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Design for Human Beings

A doughnut-shaped kindergarten designed by the husband-and-wife architecture firm Tezuka Associates is producing effects beyond the conventional functions of buildings.

Opened in 1971, Fuji Kindergarten in Tachikawa City, suburban Tokyo, became one of the most famous kindergartens in Japan as a result of its reconstruction in 2007. Many parents apply to have their children admitted to the kindergarten. People visit Fuji Kindergarten from across Japan all the time. The reason for the kindergarten’s popularity and recognition is its novel building, which was designed with gigantic playground equipment as its motif. It is a doughnut-shaped, one-story building that surrounds a courtyard. Its circumference is approximately 183 meters. The structural pillars and window frames are connected by sliding doors made entirely of glass. There are no fixed walls in the building dividing the space into rooms. The whole kindergarten building is one large space. Its entire roof has a wooden floor so that the rooftop functions as a playground as well.

Three keyaki (Japanese zelkova) trees grow skyward through the kindergarten’s roof. The trees have been there since the kindergarten was opened. Assumed to be about 50 years old, the three keyaki trees are each more than 25 meters tall. Solid safety nets have been installed to fill the gaps between their trunks and the roof. The children at the kindergarten enjoy themselves with screams of delight, jumping up and down on the nets, climbing the keyaki trees whose branches stretch wide and running around on the wooden-floored roof.

Takaharu Tezuka and his wife, Yui, who comprise Tezuka Architects, took charge of the design of the kindergarten’s renewed building.

“The children at the kindergarten start running around naturally when they go up onto the roof,” notes Yui. “All children love running around the same place again and again. We didn’t install any fixed playground equipment on the roof, but the children seem to find many clues there for discovering games on their own.”

Various sounds, including the screams of delight of the kindergarteners, the voices of their teachers, and the tones produced by pianos and singing voices, blend with each other and travel through the kindergarten building. It is an environment that helps kindergarteners to develop the concentration they require for recognizing the information they need. The roof that kindergarteners can run on like a track makes a significant contribution to the improvement of their physical strength as well. According to one university survey, children move an average distance of 4 to 6 kilometers each day at Fuji Kindergarten. Furthermore, they do not experience isolation from the other children because the teachers look after them carefully.

The high evaluations for this educational environment have meant that Fuji Kindergarten has been the recipient of multiple awards in Japan and overseas, including the Good Design Award (see here) in 2007 and the Best all-round submission in the “Designing for Education: Compendium of Exemplary Educational Facilities 2011” published by the Centre for Effective Learning Environments of the Organization for Economic Cooperation and Development (OECD).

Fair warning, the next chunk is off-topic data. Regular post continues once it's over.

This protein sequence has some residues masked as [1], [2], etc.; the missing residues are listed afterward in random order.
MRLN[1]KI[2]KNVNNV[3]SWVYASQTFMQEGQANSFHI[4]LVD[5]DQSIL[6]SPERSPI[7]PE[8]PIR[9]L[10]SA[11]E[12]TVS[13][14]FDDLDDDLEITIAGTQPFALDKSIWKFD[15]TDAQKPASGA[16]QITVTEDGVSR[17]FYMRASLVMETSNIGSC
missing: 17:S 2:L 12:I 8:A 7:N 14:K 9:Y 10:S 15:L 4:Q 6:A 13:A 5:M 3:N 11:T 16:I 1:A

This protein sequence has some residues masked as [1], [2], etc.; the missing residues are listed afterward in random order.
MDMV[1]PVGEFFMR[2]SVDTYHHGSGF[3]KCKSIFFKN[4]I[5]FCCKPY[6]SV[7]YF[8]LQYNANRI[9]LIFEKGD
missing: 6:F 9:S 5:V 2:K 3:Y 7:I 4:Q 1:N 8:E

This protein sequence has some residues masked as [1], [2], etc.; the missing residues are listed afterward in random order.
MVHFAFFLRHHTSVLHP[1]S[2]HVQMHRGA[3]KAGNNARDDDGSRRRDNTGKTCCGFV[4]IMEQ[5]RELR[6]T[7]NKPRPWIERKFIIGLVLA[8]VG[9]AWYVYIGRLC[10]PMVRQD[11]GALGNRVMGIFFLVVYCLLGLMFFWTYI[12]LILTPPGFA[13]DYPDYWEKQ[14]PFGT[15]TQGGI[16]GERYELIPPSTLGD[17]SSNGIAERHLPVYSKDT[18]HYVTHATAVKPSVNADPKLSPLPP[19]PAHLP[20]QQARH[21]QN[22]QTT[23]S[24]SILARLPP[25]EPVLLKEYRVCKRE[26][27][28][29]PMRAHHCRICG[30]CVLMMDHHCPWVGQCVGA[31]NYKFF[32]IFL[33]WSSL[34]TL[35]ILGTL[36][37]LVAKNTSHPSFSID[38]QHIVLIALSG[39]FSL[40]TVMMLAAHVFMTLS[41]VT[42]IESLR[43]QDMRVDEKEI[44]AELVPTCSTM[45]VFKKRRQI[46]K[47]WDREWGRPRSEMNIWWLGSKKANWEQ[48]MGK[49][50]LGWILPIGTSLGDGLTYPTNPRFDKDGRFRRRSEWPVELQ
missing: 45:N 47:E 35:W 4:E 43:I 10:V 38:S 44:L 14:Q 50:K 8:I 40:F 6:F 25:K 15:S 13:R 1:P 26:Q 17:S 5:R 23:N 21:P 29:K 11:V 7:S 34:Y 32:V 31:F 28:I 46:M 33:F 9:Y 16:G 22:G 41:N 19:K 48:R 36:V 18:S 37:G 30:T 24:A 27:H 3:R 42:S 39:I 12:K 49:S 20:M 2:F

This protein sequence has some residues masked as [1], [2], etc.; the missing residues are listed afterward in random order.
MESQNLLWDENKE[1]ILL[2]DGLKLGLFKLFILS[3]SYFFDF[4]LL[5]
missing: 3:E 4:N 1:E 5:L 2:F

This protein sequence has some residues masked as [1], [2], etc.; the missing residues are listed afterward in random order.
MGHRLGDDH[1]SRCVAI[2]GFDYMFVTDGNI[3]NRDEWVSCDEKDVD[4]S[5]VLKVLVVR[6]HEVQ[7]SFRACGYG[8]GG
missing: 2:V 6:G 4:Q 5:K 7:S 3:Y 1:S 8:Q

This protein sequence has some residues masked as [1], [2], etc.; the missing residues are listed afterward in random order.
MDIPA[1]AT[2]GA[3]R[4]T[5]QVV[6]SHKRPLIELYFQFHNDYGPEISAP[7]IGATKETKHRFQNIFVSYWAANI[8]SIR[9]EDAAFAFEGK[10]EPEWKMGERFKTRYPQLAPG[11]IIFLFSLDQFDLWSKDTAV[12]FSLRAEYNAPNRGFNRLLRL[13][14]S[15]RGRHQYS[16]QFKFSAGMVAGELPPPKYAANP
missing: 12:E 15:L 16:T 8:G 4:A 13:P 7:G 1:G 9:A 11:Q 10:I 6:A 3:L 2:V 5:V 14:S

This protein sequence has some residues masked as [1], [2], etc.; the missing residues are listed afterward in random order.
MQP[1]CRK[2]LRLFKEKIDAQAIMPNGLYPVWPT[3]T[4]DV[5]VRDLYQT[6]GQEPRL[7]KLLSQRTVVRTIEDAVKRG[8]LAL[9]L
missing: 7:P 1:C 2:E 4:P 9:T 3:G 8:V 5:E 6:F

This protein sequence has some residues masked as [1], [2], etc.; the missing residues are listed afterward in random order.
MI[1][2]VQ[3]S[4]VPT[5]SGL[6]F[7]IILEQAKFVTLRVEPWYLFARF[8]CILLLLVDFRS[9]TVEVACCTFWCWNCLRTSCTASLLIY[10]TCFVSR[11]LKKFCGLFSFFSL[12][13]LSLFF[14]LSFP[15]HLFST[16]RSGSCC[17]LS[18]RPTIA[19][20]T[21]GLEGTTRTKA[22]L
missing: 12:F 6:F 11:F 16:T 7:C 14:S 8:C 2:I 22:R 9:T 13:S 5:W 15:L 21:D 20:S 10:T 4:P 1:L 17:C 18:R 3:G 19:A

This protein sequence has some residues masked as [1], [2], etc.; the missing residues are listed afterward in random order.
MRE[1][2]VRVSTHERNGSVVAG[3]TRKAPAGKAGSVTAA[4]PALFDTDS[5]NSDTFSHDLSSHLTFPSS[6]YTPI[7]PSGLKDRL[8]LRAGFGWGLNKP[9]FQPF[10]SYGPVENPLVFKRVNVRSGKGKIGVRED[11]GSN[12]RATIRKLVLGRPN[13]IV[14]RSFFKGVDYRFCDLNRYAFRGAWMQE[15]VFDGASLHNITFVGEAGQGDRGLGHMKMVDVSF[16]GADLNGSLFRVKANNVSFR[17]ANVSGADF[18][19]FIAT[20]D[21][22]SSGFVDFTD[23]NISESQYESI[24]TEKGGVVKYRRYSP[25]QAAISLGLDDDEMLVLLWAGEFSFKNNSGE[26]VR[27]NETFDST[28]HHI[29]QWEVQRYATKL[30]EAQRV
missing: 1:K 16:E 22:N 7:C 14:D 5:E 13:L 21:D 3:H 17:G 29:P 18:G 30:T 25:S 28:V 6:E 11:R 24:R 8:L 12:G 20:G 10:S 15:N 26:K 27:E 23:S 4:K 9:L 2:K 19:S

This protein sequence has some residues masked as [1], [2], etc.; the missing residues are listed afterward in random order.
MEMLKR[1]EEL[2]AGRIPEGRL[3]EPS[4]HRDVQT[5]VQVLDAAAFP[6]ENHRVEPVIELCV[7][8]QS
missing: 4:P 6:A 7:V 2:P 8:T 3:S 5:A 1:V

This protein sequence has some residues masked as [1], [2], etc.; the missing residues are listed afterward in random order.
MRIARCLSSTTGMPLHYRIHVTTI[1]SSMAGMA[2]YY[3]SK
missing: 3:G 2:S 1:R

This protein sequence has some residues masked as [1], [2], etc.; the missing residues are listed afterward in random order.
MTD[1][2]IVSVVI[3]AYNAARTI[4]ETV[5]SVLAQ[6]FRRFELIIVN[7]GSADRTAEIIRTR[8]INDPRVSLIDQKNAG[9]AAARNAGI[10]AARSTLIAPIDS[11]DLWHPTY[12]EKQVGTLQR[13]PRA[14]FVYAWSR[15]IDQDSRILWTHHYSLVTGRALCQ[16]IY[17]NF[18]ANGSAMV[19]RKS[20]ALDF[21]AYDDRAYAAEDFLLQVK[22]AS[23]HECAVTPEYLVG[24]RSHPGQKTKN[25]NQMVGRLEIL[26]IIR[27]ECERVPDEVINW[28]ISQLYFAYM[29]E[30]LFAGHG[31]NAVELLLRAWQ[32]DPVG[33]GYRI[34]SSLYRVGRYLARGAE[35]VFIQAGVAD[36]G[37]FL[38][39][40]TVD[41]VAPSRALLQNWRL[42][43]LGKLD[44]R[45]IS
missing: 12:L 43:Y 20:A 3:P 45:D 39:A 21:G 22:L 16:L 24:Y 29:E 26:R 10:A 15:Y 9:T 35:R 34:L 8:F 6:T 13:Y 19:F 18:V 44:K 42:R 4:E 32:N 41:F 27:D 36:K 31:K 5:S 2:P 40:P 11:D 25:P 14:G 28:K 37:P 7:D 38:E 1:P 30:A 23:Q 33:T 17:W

“Architecture is not a goal for us,” explains Takaharu. “The important thing is what happens with architecture. The latest technologies are used for Fuji Kindergarten in various areas, including resistance to earthquakes, acoustics and lighting. But people do not take note of them at a glance. The important thing is for people to naturally call to mind the senses they are equipped with, instead of thinking about technologies. We use technologies to make that happen if and when they are necessary.”

In addition to Fuji Kindergarten, Tezuka Architects has designed a range of buildings, including houses, hospitals and Christian churches.

For example, at the request of the Japan Committee for UNICEF, Tezuka Architects designed the building for Asahi Kindergarten in Minamisanriku Town, Miyagi Prefecture, which had been destroyed by a tsunami caused by the Great East Japan Earthquake in 2011. Giant Japanese cedar trees that died because of salt brought in by the tsunami are used as building material for pillars, beams, handrails and floors in the one-story kindergarten building, which was rebuilt in a high location in the town in July 2012. A traditional construction method in which the components are dovetailed is used for the building, which is free of metal fittings. The square kindergarten building has long, deep eaves on all sides that provide protection against rain and snow. A corridor wide enough to allow children in the kindergarten to run around was built under those eaves. Three more buildings were constructed at Asahi Kindergarten in November 2016. All of the kindergarten’s four buildings are connected via stairs and passages made of wood.

“We believe that Asahi Kindergarten is able to pass what the tsunami taught us down to the members of future generations,” says Takaharu. “We have dealt with the architecture consistently based on our approach of designing for the sake of human beings. We have no intention of changing this approach in the future.”

Tezuka Architects is currently involved in more than thirty projects for building educational, cultural and other facilities in Japan, other parts of Asia and Europe, including those still in the planning stage. These facilities will take concrete shape in the next few years. The effects created by the buildings designed by the Tezukas are worthy of attention.